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Healthy New Year Resolutions

health_0112Okay, time to pay off that dietary credit card. From November to New Years, many of us wrote off the Halloween candies and festive feasts as inevitable - to be repaid, with some added interest, in January.

Unfortunately, diet debt just keeps piling up, as the nearly 40% of Americans who typically resolve to lose weight succeed only 8% of the time. And the failure cliff is steep. According to one survey, a quarter of resolutions are broken within the first week, a third are toast by February, and 80% are out the window by Memorial Day.

The best diet debt reduction plan, then, provides general principles we can actually follow through on in the long term.

Resolve to Eat Well

Resolution #1. Get your daily dose

Supplement pills? Pa-leese! Your best source of vitamins and nutrients come from food. And the easiest way to make sure you're getting what you need is to have at least one piece of fruit each day. Oranges are easy to carry into work, bananas can be found at airport coffee shops, grapes are the ideal snack food, and red apples have some of the highest concentrations of antioxidants!

Resolution #2. Eat Food

If it didn't grow ... if it didn't have a mamma and a daddy ... don't eat it. Our physiology expects the fuel that was provided for it and will respond to synthetics with weight and health problems (hydrogenated oils and high fructose corn syrup top the list of the to-be-avoided). When you are label reading, be sure to check for the ingredients that can't be found in a standard biology text, or that won't come up on your spell-checker.

Resolution #3. Kick the (Soda) Can

No one is surprised, really, that standard full-sugar sodas - along with their 10 - 14 teaspoons of sugar per 12 ounces - can lead to weight and health problems. But what really surprised people was the report that diet soda consumption was even more strongly correlated with weight gain than regular soda. Maybe it's the phosphoric acid or the synthetic sugars. In either case, a great exercise for you this year is to play "kick the can", and eliminate them altogether. Ideal replacement drinks include water, tea, milk, or juice.

Resolve to Return Home

Resolution #4. Return to the Family Table

Eating while distracted - while driving, playing video games, walking back to your desk - produces passive overconsumption. Moreover, eating at the table with the people you love in your life gets you in front of them so that you ... talk to each other. Weird, I know, but this also seems to be a recipe for controlling calories, and ultimately your weight.

Resolution #5. Health in the Hearth

To be healthy this year, we must remember what we have forgotten. Cooking at home is easy, more delicious than any processed food product widget you could whip out of the freezer section, and prevents the overconsumption of the preservatives, stabilizers, and chemicals that give your food the shelf life of steel-belted radials. You'll find health in the hearth. You just have to look there.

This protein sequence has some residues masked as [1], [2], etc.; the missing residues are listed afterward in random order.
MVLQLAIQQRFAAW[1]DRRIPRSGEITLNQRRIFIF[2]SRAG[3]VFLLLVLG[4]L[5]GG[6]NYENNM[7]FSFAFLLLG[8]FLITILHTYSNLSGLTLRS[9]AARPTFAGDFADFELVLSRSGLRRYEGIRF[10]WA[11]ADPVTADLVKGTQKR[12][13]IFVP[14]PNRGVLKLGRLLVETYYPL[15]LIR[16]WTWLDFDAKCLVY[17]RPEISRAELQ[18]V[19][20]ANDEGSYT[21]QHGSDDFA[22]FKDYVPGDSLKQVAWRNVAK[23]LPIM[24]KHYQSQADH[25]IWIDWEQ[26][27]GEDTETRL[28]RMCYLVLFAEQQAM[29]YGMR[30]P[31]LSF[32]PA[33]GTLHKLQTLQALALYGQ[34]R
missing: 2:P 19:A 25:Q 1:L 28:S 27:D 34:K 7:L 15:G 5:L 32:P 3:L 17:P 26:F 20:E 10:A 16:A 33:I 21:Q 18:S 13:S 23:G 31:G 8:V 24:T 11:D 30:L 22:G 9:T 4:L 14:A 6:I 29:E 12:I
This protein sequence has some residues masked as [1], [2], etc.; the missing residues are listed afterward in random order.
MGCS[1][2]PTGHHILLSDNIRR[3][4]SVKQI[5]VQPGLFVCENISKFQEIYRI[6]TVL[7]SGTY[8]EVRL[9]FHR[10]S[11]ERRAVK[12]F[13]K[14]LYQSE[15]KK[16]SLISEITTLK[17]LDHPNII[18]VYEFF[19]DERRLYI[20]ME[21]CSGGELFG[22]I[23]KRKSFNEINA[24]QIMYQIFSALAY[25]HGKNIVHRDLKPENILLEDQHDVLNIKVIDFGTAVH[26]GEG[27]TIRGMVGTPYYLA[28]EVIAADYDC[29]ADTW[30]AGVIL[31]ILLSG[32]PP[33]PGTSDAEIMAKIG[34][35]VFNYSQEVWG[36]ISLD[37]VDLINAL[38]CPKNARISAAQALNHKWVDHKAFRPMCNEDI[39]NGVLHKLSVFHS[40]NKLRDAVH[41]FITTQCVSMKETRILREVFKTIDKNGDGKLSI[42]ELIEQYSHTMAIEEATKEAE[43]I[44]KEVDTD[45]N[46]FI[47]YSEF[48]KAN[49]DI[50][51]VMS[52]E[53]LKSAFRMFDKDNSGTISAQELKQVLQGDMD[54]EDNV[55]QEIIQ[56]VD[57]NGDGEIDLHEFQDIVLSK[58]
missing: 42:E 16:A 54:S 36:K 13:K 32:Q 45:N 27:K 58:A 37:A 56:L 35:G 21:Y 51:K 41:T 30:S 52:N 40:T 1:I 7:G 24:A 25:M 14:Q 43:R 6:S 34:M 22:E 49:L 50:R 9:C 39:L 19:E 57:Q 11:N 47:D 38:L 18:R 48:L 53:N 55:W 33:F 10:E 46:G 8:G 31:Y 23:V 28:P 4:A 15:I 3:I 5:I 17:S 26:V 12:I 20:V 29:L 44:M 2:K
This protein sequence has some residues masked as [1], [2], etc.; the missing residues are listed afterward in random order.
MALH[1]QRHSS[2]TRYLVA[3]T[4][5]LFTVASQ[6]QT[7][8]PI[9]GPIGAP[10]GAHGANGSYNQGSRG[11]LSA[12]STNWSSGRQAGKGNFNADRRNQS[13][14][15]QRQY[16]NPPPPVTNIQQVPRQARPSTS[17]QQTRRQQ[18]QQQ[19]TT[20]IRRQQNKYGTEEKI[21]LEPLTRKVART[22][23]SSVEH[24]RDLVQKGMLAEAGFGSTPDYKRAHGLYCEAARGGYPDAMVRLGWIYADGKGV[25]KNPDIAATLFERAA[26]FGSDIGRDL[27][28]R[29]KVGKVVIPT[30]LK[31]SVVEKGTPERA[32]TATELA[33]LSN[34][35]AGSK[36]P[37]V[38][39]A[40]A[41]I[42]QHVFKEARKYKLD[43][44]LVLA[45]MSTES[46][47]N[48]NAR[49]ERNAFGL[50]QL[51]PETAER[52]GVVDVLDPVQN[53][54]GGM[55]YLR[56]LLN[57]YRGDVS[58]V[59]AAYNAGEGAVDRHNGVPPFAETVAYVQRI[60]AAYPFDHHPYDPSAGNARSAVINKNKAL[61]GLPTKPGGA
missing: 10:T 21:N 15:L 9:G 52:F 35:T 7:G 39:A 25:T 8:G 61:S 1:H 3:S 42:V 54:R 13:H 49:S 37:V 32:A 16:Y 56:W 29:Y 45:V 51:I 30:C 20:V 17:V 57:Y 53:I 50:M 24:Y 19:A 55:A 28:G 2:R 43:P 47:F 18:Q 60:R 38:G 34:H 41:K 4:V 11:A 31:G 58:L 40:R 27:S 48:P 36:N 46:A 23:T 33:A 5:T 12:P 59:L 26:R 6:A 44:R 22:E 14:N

Resolve to Exercise

Resolution #6. Go Outside and Play

You must be active to work that weight down. You don't have to be a gym rat, carry a workout bag, or smell like a sock during the day. This year, exercise scientists confirmed that we simply need to be active for about 30 minutes during a day - and those activity minutes don't even have to be consecutive! So dance. Get outside in the sunshine and move. Find what you love doing. Do that.

Resolve to Love Your Food Again

Resolution #7. Love your food, really

To love your food is to take small bites and take the time to taste it. Gulping and gobbling your biggie bag o' burger bites is about nothing more than consumption. When you eat small at the bite and take your time eating, you control consumption because pace controls portions. So set a timer if you need it, and make sure you spend more time with your meal.

Resolution #8. Plan on Seconds

Portion distortion eats away at any effort to control weight, as overeating can increase the capacity your body is hungry for in the long term. Over-portioning at the plate results when our judgment of our hunger is greater than the actually need - in other words, when your psychology overestimates your physiology. The solution for this mismatch is to "plan on seconds." Put an amount of food on your plate that you consider less than the amount you're hungry for. THAT is the amount your body needs. Take at least 20 minutes with that amount, and you won't want any more.

Resolve to Handle Stress

Resolution #9. LOL

Stress is bad for your heart, and stress-induced overconsumption makes it bad for your weight as well. There are many stress busters, but perhaps the most enjoyable is to laugh out loud. Regular laughter lowers the stress hormones that can lead to fat storage, boosts the immune system, and elevates mood along with your energy level. So make sure you are around upbeat individuals, fun entertainment, and look for the upside in the everyday.

Resolution #10. Take care of #1

Getting all your daily to-dos completed can seem like draining the ocean with a teaspoon. The task list never ends! The most important thing to remember is that, to be the most effective in this environment, you must take care of yourself first. When buddy-breathing underwater, as in an airplane emergency, you're instructed to tend to your own needs before helping others. The same is equally true of your day to day life - help yourself so you can better help others. Even if it's 10 minutes here and there, be kind to yourself and "fill your own cup first."

Dr. Will Clower is an award winning author, media personality, and CEO of Mediterranean Wellness

Photo by puuikibeach

Find out more about related services in the Washington area:

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